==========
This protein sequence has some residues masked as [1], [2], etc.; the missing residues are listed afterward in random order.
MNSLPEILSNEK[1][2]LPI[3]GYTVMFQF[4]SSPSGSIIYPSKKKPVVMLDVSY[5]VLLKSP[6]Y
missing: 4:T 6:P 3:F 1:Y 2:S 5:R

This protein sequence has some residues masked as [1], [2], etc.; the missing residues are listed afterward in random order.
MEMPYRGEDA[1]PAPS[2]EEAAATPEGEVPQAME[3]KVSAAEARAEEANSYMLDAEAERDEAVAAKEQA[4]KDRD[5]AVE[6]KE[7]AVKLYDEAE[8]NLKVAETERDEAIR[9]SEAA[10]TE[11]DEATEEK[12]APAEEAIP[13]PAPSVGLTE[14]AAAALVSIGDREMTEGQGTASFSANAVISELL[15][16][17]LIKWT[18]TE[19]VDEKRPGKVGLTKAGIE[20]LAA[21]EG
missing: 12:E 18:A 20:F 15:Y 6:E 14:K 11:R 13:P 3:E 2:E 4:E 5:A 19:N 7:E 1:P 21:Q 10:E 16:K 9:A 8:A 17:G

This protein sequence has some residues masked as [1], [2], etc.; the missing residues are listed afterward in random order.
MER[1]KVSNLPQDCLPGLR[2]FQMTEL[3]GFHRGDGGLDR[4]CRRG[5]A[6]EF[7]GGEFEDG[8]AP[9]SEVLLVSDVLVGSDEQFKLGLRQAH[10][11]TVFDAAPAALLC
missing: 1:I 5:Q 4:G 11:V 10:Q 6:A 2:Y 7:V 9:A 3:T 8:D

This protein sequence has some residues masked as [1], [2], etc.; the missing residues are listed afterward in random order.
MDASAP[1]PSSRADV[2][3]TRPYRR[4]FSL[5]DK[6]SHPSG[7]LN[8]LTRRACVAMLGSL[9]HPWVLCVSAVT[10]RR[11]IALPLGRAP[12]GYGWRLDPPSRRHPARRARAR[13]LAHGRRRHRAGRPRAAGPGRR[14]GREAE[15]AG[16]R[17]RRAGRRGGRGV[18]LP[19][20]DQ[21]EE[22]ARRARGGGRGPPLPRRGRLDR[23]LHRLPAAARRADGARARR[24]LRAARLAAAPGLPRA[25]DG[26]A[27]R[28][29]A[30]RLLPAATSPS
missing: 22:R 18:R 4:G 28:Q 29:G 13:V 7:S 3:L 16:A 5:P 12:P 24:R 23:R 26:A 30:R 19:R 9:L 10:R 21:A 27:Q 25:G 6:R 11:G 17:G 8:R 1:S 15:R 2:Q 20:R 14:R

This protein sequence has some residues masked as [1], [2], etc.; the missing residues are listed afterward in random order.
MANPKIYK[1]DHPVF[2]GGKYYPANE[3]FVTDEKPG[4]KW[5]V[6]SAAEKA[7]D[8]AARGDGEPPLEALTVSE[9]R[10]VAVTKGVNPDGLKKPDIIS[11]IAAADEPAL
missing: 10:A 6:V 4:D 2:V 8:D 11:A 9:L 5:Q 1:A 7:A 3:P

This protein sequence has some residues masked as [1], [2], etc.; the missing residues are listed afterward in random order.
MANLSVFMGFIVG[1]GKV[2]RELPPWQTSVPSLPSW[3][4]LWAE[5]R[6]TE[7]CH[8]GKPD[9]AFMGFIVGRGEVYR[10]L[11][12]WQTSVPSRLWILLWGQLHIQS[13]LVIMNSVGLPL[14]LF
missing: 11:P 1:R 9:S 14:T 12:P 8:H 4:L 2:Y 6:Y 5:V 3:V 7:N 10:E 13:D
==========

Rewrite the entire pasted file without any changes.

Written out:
This protein sequence has some residues masked as [1], [2], etc.; the missing residues are listed afterward in random order.
MNSLPEILSNEK[1][2]LPI[3]GYTVMFQF[4]SSPSGSIIYPSKKKPVVMLDVSY[5]VLLKSP[6]Y
missing: 4:T 6:P 3:F 1:Y 2:S 5:R

This protein sequence has some residues masked as [1], [2], etc.; the missing residues are listed afterward in random order.
MEMPYRGEDA[1]PAPS[2]EEAAATPEGEVPQAME[3]KVSAAEARAEEANSYMLDAEAERDEAVAAKEQA[4]KDRD[5]AVE[6]KE[7]AVKLYDEAE[8]NLKVAETERDEAIR[9]SEAA[10]TE[11]DEATEEK[12]APAEEAIP[13]PAPSVGLTE[14]AAAALVSIGDREMTEGQGTASFSANAVISELL[15][16][17]LIKWT[18]TE[19]VDEKRPGKVGLTKAGIE[20]LAA[21]EG
missing: 12:E 18:A 20:F 15:Y 6:E 14:K 11:R 13:P 3:E 2:E 4:E 5:A 19:N 7:E 1:P 21:Q 10:E 16:K 9:A 8:A 17:G

This protein sequence has some residues masked as [1], [2], etc.; the missing residues are listed afterward in random order.
MER[1]KVSNLPQDCLPGLR[2]FQMTEL[3]GFHRGDGGLDR[4]CRRG[5]A[6]EF[7]GGEFEDG[8]AP[9]SEVLLVSDVLVGSDEQFKLGLRQAH[10][11]TVFDAAPAALLC
missing: 1:I 5:Q 4:G 11:V 10:Q 6:A 2:Y 7:V 9:A 3:T 8:D

This protein sequence has some residues masked as [1], [2], etc.; the missing residues are listed afterward in random order.
MDASAP[1]PSSRADV[2][3]TRPYRR[4]FSL[5]DK[6]SHPSG[7]LN[8]LTRRACVAMLGSL[9]HPWVLCVSAVT[10]RR[11]IALPLGRAP[12]GYGWRLDPPSRRHPARRARAR[13]LAHGRRRHRAGRPRAAGPGRR[14]GREAE[15]AG[16]R[17]RRAGRRGGRGV[18]LP[19][20]DQ[21]EE[22]ARRARGGGRGPPLPRRGRLDR[23]LHRLPAAARRADGARARR[24]LRAARLAAAPGLPRA[25]DG[26]A[27]R[28][29]A[30]RLLPAATSPS
missing: 22:R 18:R 4:G 28:Q 29:G 13:V 7:S 3:L 16:A 5:P 12:P 24:R 23:R 26:A 30:R 19:R 9:L 10:R 21:A 27:Q 25:G 6:R 11:G 17:G 8:R 1:S 15:R 2:Q 20:R 14:R

This protein sequence has some residues masked as [1], [2], etc.; the missing residues are listed afterward in random order.
MANPKIYK[1]DHPVF[2]GGKYYPANE[3]FVTDEKPG[4]KW[5]V[6]SAAEKA[7]D[8]AARGDGEPPLEALTVSE[9]R[10]VAVTKGVNPDGLKKPDIIS[11]IAAADEPAL
missing: 10:A 6:V 4:D 2:V 8:D 11:A 9:L 5:Q 1:A 7:A 3:P

This protein sequence has some residues masked as [1], [2], etc.; the missing residues are listed afterward in random order.
MANLSVFMGFIVG[1]GKV[2]RELPPWQTSVPSLPSW[3][4]LWAE[5]R[6]TE[7]CH[8]GKPD[9]AFMGFIVGRGEVYR[10]L[11][12]WQTSVPSRLWILLWGQLHIQS[13]LVIMNSVGLPL[14]LF
missing: 11:P 1:R 9:S 14:T 12:P 8:H 4:L 2:Y 6:Y 5:V 3:V 7:N 10:E 13:D